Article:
By Aileen Buckley, Mapping Center Lead
In my last blog entry, I talked about curvature surfaces – what they are, and how they can easily be created from DEMs. Now let’s see how you can use these in ArcMap to emphasize terrain representation.
In the Understanding curvature rasters blog entry, I noted that using curvature rasters with hillshaded surfaces helps to capture local variations which is useful to show areas of rapid change in slope or aspect.
In the example we will see here, curvature rasters will help us to better see the detail in the high slope areas along the rim of the caldera that confines Crater Lake. This escarpment is one of the most interesting aspects of the terrain, yet default hillshade techniques are unable to capture the complexity of the surface. Using vertical exaggeration when creating or displaying the hillshade might work, but then the display gives a false impression of the absolute elevations of the surface. In the maps shown here, you will see that curvature rasters help us to display these terrace and ridge/valley edges as more continuous and discernible features, allowing improved visualization of the terrain surface.
A VERY IMPORTANT TIP for symbolizing these and other continuous rasters, like DEMs and hillshades, is to set the display resampling method to Bilinear Interpolation – this will eliminate any pixellation in the display of the rasters (figure 1). All of the maps in this blog entry use this method of display resampling.
Figure 1. Setting the display resampling to Bilinear Interpolation
Let’s start with a default hillshade of the surface (figure 2).
Figure 2. The default hillshade
Now let’s add the profile curvature so that we see the terraces a little better. I simply displayed the hillshade with 20% transparency over the profile curvature raster with no transparency (figure 3).
Figure 3. The profile curvature raster displayed along with the hillshade
To emphasize the ridges and valleys, we can use the plan curvature raster instead of the profile curvature raster. Here I displayed the hillshade with 30% transparency over the plan curvature raster with 50% over the profile curvature raster with no transparency (figure 4).
???Figure 4. The plan curvature raster displayed along with the hillshade
To emphasize both ridges and valleys and terraces, we can use the curvature raster instead. Here I displayed the hillshade with 30% transparency over the curvature raster with no transparency (figure 5).
Figure 5. The curvature raster (both plan and profile curvatures together) displayed ?along with the hillshade
To exercise a little more control, we can use the separate plan and profile curvature rasters instead of the combined curvature raster. In this example, the hillshade is drawn on top with 40% transparency, the plan curvature raster is drawn under that with 50% transparency, and the profile curvature is drawn on the bottom with no transparency (figure 6).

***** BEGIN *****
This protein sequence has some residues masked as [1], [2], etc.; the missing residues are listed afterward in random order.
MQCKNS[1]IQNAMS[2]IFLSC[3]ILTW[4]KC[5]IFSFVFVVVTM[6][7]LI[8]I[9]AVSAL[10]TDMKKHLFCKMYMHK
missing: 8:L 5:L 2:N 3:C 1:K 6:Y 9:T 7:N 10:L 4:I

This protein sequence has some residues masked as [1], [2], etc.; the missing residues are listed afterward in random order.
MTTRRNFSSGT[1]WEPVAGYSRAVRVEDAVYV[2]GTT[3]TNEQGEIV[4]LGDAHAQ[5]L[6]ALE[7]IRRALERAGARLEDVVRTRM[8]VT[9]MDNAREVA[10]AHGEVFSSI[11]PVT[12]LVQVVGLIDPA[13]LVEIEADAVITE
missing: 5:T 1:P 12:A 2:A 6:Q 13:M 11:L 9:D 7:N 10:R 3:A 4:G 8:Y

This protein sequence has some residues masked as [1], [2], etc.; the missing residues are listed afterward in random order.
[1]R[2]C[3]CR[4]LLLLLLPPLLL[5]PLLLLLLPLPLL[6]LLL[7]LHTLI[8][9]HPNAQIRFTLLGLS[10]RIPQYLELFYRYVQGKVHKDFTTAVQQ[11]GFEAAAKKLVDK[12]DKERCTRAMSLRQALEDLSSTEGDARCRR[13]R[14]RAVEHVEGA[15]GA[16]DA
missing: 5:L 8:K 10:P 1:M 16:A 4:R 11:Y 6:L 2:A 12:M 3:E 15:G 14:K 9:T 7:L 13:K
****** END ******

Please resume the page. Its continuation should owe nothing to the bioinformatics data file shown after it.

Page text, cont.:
Figure 6. The separate plan and profile curvature rasters displayed along with the hillshade
Of course, you may also want to see what the curvature surfaces look like with a hypsometric tint overlaid to show elevation ranges. The hypsometric tint I used was selected from the ColorRamps 2.0 style that you can download here on Mapping Center. For comparison, below is a map that shows the hypsometric tint and the hillshade only (figure 7).
Figure 7. The separate plan and profile curvature rasters displayed along with the hillshade and overlaid with a hypsometric tint
Here is a close up of the area around Wizard Island (figure 8).
Figure 8. A close up of the area around Wizard Island
Now let’s add the curvature raster to the display. Here the hypsometric tint is shown with 30% transparency over the hillshade with no transparency (figure 9).
Figure 9. The results with the curvature raster added to the display
Again, here is a close up of the area around Wizard Island (figure 9). Notice on the map that the escarpment along the edge of the lake has a lot more detail. You can see both terracing and the ridges and valleys better. Also, Hillman Peak and The Watchman along the rim to the west of Wizard Island appear more pronounced, though not more exaggerated. Using curvature rasters can help to emphasize terrain features such as these without adding an inaccurate impression of amplification.
Figure 10. Another close up of the area around Wizard Island
Note that since I also have bathymetric data, I needed to display the lake are the same as the land area. Then in the last step, I simply used a color ramp of blues and set the transparency of the curvature raster to 60%.
I hope you can see how curvature rasters can be used to help you when displaying terrain surfaces. I will continue to experiment with these to see how terraces and other geologic features can be brought to life using these display techniques.
Kennelly, Patrick. 2009. “Hill-shading Techniques to Enhance Terrain Maps”. Proceedings, ICC2009: The 24th International Cartographic Conference, Santiago, Chile, November 15-21, 2009. Proceedings published by the local organizing committee for International Cartographic Association. Available online at: http://icaci.org/documents/ICC_proceedings/ICC2009/html/nonref/28_8.pdf.
Kimerling, A. Jon, Aileen R. Buckley, Phillip C. Muehrcke, and Juliana O. Muehrcke. 2009. Map Use: Reading and Analysis, Sixth Edition. Redlands, CA: ESRI Press, 493 pages, ISBN: 978-1-58948-190-9.